AMOC collapse: Atlantic current shutdown is a real danger, suggests simulation

An ocean current that flows from the tropics to the North Atlantic has a big influence on Europe’s climate

Jens Carsten Rosemann

Is there a serious risk of the Atlantic current that warms Europe slowing to a halt as the planet heats up? Yes, according to the most detailed computer simulation run so far – but the likelihood of this scenario is still very uncertain.

“We’ve demonstrated with our current setup that it is indeed possible,” says René van Westen at Utrecht University in the Netherlands.

At present, warm water that is extra salty due to evaporation flows north from the tropics along the surface of the Atlantic Ocean, keeping Europe much warmer than it would otherwise be. As this water cools, it sinks because its high salinity increases its density. It then flows back to the tropics and into the southern hemisphere along the ocean bottom.

This is known as the Atlantic meridional overturning circulation, or AMOC. Studies of past climate suggest that episodes of dramatic cooling around Europe during the past 100,000 years or so are linked to a slowdown or complete shutdown of the overturning current – a so-called tipping point, where small changes can make a system flip into a different state.

The cause is thought to be the melting of ice sheets. If lots of fresh water enters the North Atlantic, it reduces the salinity and thus density of surface water, meaning less of it sinks.

But modelling this has proved tricky. Most simulations of a shutdown involve adding unrealistically large quantities of fresh water all at once. And in some recent simulations with more advanced models, no shutdown has occurred, leading some to doubt whether this is a potential tipping point at all.

Now van Westen’s team has done the most sophisticated simulation so far, requiring a total of six months on the Netherlands’ national supercomputer, called Snellius. That was very expensive, he says.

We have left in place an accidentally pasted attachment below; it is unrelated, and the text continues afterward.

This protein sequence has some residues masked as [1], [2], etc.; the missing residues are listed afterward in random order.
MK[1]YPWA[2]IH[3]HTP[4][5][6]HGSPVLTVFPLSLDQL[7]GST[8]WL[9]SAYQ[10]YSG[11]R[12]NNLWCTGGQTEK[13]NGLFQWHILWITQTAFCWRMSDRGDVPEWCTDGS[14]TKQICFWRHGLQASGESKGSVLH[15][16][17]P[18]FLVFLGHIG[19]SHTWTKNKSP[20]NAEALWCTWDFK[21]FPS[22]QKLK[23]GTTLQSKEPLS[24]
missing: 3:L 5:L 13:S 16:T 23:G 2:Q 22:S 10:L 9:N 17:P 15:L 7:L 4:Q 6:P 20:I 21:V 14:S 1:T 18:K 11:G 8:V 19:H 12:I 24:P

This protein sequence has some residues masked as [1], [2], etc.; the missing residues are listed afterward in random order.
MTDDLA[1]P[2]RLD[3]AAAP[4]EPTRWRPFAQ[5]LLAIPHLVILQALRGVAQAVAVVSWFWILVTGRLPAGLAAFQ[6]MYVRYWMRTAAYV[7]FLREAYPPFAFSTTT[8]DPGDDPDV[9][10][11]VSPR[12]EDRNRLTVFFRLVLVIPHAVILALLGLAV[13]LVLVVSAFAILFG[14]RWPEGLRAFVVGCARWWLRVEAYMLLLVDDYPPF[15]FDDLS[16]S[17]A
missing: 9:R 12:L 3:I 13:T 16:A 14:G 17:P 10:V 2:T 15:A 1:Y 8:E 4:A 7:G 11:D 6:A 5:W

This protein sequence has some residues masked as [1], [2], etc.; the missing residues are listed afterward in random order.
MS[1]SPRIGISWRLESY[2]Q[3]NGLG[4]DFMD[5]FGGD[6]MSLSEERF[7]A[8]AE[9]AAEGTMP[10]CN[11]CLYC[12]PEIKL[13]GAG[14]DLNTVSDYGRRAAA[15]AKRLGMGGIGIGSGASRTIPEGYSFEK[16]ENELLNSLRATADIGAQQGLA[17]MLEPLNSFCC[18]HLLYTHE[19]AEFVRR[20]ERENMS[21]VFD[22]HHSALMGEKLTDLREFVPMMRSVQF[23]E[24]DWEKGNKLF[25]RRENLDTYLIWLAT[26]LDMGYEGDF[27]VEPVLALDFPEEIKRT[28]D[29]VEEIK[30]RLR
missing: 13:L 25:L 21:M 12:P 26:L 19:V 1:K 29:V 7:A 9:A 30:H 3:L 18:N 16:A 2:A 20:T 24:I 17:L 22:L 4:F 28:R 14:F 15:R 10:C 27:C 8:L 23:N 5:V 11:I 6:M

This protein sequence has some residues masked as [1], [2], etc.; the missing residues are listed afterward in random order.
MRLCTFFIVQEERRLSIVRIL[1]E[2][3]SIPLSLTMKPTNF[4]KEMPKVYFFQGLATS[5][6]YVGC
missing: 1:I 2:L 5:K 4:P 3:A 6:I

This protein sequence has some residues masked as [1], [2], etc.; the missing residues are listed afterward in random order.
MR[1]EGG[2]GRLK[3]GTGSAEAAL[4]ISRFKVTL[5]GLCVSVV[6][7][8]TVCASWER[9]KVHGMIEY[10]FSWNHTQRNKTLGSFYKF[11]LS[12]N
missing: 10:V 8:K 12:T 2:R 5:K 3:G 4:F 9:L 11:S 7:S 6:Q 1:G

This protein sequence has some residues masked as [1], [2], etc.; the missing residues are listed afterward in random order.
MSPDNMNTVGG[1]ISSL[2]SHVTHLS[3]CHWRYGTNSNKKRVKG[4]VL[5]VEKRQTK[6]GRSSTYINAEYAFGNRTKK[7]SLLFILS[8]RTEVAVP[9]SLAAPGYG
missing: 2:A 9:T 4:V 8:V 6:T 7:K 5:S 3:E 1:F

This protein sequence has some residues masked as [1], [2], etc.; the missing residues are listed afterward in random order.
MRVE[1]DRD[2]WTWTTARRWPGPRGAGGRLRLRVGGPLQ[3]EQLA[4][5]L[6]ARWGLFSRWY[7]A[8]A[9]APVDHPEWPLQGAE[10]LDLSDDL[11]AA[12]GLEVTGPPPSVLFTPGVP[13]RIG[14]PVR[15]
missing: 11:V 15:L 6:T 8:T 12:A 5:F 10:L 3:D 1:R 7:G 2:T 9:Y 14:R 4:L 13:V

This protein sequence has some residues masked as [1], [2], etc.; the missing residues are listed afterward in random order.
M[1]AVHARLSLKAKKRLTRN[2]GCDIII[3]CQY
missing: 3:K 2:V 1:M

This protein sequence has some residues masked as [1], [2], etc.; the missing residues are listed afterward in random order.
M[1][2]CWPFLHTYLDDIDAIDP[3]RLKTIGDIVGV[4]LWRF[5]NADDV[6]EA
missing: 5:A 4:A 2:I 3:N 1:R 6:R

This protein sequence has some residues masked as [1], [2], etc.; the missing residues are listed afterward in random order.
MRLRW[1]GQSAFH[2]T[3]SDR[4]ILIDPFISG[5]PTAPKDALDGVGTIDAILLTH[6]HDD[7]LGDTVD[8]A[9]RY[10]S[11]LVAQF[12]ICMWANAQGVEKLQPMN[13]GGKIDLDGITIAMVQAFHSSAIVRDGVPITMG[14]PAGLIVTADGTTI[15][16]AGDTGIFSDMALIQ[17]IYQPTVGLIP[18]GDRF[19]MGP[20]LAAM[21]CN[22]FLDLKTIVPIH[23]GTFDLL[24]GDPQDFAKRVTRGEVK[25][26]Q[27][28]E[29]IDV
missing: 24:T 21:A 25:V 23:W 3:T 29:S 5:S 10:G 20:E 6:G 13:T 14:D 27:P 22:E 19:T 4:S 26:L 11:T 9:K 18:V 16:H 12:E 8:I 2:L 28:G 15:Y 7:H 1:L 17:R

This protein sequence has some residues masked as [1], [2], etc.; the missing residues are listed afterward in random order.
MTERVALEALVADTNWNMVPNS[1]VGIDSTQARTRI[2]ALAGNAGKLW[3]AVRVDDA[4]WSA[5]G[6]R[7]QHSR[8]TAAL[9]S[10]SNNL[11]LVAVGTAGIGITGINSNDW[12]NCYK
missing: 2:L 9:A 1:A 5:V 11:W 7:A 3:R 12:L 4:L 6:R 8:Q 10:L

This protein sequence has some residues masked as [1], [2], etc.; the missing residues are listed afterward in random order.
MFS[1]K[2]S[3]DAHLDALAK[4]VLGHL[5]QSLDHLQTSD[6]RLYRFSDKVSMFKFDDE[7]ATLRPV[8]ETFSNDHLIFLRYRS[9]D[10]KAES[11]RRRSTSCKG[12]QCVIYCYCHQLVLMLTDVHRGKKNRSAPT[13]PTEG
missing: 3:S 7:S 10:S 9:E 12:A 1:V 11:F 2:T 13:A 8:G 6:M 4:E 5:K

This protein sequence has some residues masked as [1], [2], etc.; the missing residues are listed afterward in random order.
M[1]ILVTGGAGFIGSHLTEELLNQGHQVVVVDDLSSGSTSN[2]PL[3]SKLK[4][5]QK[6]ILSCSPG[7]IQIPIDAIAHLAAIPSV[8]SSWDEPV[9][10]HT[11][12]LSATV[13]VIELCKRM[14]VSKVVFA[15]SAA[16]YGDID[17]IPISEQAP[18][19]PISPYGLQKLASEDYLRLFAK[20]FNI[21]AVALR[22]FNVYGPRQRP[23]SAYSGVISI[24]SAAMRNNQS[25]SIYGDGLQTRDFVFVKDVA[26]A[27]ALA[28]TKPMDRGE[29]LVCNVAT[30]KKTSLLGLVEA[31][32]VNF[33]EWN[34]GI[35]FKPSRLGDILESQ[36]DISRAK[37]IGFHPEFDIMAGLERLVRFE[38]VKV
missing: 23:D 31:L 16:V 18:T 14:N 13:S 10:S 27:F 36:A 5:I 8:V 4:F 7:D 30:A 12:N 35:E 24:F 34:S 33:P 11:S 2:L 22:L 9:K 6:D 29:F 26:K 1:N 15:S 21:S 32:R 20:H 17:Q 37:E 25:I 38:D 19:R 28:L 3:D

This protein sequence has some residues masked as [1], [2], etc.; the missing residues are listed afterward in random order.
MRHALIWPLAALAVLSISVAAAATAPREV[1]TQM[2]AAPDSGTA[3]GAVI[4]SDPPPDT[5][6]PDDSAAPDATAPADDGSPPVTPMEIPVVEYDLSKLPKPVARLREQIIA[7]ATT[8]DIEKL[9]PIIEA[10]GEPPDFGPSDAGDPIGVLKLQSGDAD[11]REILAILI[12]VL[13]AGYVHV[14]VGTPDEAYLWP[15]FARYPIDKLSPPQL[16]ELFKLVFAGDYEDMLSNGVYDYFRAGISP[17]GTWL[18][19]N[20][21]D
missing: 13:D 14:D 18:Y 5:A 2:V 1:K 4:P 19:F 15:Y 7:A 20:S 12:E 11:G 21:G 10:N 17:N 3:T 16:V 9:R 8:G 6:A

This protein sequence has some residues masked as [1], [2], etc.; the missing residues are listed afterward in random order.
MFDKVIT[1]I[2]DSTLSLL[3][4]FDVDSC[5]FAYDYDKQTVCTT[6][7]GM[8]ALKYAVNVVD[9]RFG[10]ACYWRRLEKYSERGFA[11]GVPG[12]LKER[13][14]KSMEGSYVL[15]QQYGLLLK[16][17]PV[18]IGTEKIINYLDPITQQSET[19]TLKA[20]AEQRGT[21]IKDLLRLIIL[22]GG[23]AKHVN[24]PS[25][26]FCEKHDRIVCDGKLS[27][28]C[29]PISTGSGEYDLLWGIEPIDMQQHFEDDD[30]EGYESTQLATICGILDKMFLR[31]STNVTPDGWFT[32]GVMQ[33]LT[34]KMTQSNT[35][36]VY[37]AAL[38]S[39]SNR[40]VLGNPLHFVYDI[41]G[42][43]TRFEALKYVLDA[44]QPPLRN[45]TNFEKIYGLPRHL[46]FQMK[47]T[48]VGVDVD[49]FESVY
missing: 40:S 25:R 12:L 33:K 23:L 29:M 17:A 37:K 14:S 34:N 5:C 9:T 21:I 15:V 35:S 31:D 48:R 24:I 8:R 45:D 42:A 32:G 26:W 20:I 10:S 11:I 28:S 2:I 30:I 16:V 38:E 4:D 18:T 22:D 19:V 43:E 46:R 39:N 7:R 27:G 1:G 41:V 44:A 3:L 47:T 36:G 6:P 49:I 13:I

Unlike in previous simulations, the team added fresh water gradually, rather than in one go. This produced a positive feedback that amplified the effect: as less water sank because of the reduced salinity, less salty water flowed north, reducing salinity still further.

This eventually shut down the overturning circulation, causing temperatures to rise in the southern hemisphere, but plummet in Europe. For instance, in the model, London cools by 10°C (18°F) on average and Bergen in Norway by 15°C (27°F). Other consequences include local sea level rises in places such the US East Coast.

What’s more, some of the changes seen in the model ahead of the collapse correspond with changes being seen in the real Atlantic in recent decades.

However, to produce this collapse, the researchers had to run the model for 2500 years. And they had to add a huge amount of freshwater – less than in previous simulations, but still around 80 times more than is currently entering the ocean as Greenland’s ice sheet melts. “So that is absurd and not very realistic,” says van Westen.

Moreover, the simulation didn’t involve any global warming. The team now plans to rerun the simulation to include it.

“This is the most state-of-the-art model where such an experiment has been done,” says Peter Ditlevsen at the University of Copenhagen, Denmark, who was co-author of a 2023 study that forecast that the Atlantic overturning current could collapse between 2025 and 2095 based on how sea surface temperatures are changing.

While the model suggests it will take a lot of fresh water and many centuries to halt the overturning circulation, there are several reasons to think climate models underestimate the risk of non-linear changes like the Atlantic tipping point, says Ditlevsen.

Climate models have to divide the world into large cubes to make computations feasible, which has a smoothing effect, he says. The models are also tuned based on how well they simulate the 20th-century climate, when there was a linear relationship between greenhouse gas emissions and the resulting changes, which might not hold true in the future.

“We should expect the models to be less sensitive than the real world,” says Ditlevsen.

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